Dear Tom and Alan:
I got a quote for my wife and myself for a longterm care policy.
As you know, there’s a lot of guesswork involved because you may never need any longterm care! Anyway, here’s what we “guessed” we needed: 90 day elimination period; 100 percent home care; daily amount of $150; and, an inflation protection of 4 percent compounded.
The figure we were quoted for all this seemed high, of course, but we’ve been strongly encouraged (by our kids, among others) to get something. No sooner do we get this done, but we’re told about the California Partnership Plan. As if this stuff wasn’t complicated enough?
By the way, I’m 66, my wife is 59.
Hey, I’m trying to do the right thing here!
Tom: I would say that you are! Your different “guesses” are important because it gives you an idea of how much you’ll pay if you both are currently healthy enough to qualify for a longterm care policy.
Al: Longterm care agents are required to take a class every two years. It can be online, in person, or with a book. The California Partnership Plan class must also be taken every two years, but it can only be completed in person. The state is dead serious about this program because it can impact another state program: Medi-Cal.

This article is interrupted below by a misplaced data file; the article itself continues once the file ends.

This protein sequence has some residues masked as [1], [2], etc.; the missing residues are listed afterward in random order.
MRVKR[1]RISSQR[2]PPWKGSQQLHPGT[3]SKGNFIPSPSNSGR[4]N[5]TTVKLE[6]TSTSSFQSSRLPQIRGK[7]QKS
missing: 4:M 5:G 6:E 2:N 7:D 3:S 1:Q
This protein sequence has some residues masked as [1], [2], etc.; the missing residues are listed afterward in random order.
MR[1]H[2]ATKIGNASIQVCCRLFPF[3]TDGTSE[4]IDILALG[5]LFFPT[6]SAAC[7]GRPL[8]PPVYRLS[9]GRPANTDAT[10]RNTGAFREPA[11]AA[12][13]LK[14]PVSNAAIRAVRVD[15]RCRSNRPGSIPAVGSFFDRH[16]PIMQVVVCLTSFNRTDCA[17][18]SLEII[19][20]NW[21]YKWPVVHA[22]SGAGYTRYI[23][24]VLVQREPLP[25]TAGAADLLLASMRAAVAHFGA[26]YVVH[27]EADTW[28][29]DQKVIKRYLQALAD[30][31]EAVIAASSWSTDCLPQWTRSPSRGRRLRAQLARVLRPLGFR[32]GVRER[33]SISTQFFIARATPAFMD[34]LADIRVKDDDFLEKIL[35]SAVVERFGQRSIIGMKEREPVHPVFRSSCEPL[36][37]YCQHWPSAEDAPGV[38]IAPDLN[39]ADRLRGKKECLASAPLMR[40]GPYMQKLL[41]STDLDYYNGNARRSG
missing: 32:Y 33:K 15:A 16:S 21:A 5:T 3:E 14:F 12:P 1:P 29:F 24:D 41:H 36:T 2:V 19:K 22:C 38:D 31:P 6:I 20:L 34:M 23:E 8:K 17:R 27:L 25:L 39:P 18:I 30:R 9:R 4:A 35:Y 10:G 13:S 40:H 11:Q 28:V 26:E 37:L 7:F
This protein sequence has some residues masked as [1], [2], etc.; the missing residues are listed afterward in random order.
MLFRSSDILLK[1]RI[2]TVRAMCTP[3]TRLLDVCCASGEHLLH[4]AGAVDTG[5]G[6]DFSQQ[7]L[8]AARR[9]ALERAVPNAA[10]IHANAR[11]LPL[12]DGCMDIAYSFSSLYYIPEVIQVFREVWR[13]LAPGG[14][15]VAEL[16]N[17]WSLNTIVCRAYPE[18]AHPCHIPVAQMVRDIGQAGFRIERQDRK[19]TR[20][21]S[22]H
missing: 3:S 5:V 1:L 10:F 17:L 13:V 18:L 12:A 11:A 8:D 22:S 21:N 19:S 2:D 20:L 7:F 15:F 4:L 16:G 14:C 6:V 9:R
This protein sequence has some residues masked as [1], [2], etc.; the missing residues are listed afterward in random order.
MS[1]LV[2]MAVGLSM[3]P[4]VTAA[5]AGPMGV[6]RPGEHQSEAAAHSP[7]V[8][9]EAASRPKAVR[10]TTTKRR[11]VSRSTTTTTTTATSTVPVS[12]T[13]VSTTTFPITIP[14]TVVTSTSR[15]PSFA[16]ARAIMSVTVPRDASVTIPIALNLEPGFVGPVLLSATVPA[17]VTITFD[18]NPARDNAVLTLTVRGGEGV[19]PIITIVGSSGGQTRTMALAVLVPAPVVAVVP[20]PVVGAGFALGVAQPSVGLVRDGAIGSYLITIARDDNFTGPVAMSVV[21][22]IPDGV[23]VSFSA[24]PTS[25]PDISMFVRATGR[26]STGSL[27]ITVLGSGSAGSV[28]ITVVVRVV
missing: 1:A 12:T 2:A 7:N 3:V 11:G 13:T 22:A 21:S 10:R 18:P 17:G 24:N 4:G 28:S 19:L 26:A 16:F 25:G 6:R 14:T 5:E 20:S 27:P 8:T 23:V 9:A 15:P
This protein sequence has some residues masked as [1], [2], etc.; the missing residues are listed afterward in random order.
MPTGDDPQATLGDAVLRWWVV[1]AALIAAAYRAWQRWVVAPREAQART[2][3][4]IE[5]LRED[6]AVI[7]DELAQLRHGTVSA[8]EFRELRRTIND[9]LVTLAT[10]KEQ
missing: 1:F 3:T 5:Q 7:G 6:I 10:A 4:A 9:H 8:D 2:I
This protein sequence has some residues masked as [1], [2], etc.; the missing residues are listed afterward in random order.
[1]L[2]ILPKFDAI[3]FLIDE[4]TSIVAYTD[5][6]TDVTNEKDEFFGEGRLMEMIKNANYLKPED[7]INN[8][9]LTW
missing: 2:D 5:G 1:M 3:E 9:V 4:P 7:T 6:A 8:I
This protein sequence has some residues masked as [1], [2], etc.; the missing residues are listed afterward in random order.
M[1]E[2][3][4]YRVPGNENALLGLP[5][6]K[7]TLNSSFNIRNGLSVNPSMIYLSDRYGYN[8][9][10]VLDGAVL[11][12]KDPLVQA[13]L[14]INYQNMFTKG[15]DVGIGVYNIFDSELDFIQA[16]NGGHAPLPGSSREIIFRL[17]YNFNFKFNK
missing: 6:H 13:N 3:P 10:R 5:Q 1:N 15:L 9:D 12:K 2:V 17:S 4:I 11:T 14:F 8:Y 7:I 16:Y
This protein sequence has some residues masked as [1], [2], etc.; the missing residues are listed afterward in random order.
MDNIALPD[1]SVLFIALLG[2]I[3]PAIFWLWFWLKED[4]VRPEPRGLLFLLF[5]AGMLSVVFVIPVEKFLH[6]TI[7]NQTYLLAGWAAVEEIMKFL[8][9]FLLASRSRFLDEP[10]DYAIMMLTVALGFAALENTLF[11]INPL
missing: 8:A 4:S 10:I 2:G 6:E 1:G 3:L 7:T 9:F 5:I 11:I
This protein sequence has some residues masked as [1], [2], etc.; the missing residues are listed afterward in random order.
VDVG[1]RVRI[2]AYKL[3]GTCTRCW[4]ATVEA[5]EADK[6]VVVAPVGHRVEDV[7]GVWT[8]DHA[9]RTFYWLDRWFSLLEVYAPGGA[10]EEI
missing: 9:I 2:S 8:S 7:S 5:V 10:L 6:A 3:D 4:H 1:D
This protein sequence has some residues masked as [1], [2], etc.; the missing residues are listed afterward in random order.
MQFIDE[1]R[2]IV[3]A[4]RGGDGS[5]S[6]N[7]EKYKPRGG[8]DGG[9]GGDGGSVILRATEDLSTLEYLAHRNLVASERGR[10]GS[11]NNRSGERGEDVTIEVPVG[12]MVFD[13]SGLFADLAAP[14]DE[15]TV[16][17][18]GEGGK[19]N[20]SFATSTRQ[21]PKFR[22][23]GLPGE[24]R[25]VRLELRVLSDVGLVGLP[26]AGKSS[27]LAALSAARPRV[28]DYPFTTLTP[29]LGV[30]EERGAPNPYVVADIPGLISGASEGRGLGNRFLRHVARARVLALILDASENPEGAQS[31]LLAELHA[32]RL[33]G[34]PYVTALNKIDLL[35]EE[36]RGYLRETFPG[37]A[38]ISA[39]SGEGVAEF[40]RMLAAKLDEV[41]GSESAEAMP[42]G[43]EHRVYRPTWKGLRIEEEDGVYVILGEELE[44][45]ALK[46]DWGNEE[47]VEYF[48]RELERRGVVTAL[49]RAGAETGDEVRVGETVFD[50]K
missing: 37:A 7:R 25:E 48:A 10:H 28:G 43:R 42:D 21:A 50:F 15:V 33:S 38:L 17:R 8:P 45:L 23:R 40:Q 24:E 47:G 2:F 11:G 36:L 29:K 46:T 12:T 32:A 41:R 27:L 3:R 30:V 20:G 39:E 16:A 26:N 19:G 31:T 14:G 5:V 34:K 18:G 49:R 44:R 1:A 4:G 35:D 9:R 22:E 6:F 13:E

Since about two-thirds of the people in nursing homes are on Medi-Cal, the Partnership people are very concerned with the enormous expenses of the program.
Tom: I’m glad somebody is.
Al: California was one of the original four states to offer the Partnership Plan to its residents. The basic difference of the partnership program is “asset protection.”
So, in the above scenario outlined by our reader, whatever pool of money accumulates for the two of them will be used for their care, if needed. Should they exhaust the amount accumulated, they would have to use their own assets to continue care. If they “spend down” so that they’re almost broke, they could qualify for Medi-Cal to continue their care.
Tom: So if they had a Partnership Plan, whatever pool of money they accumulated through paying their premiums year after year could help them keep more of their assets.
Al: Yes, but only if they actually spent it on their own care. For example, if our reader accumulates $200,000 in benefits and uses it all for his own care in later years, the Medi-Cal “spend down” requirement could be met and he would be able to keep $200,000 in assets above the state limits.
Unique to Partnership is the fact that its inflation protection percentage has to be 5 percent compounded since they are both under 70.
Finally, three companies now offer California Partnership: Genworth, New York Life and CalPers. TransAmerica has been approved, but hasn’t officially put forth their plan.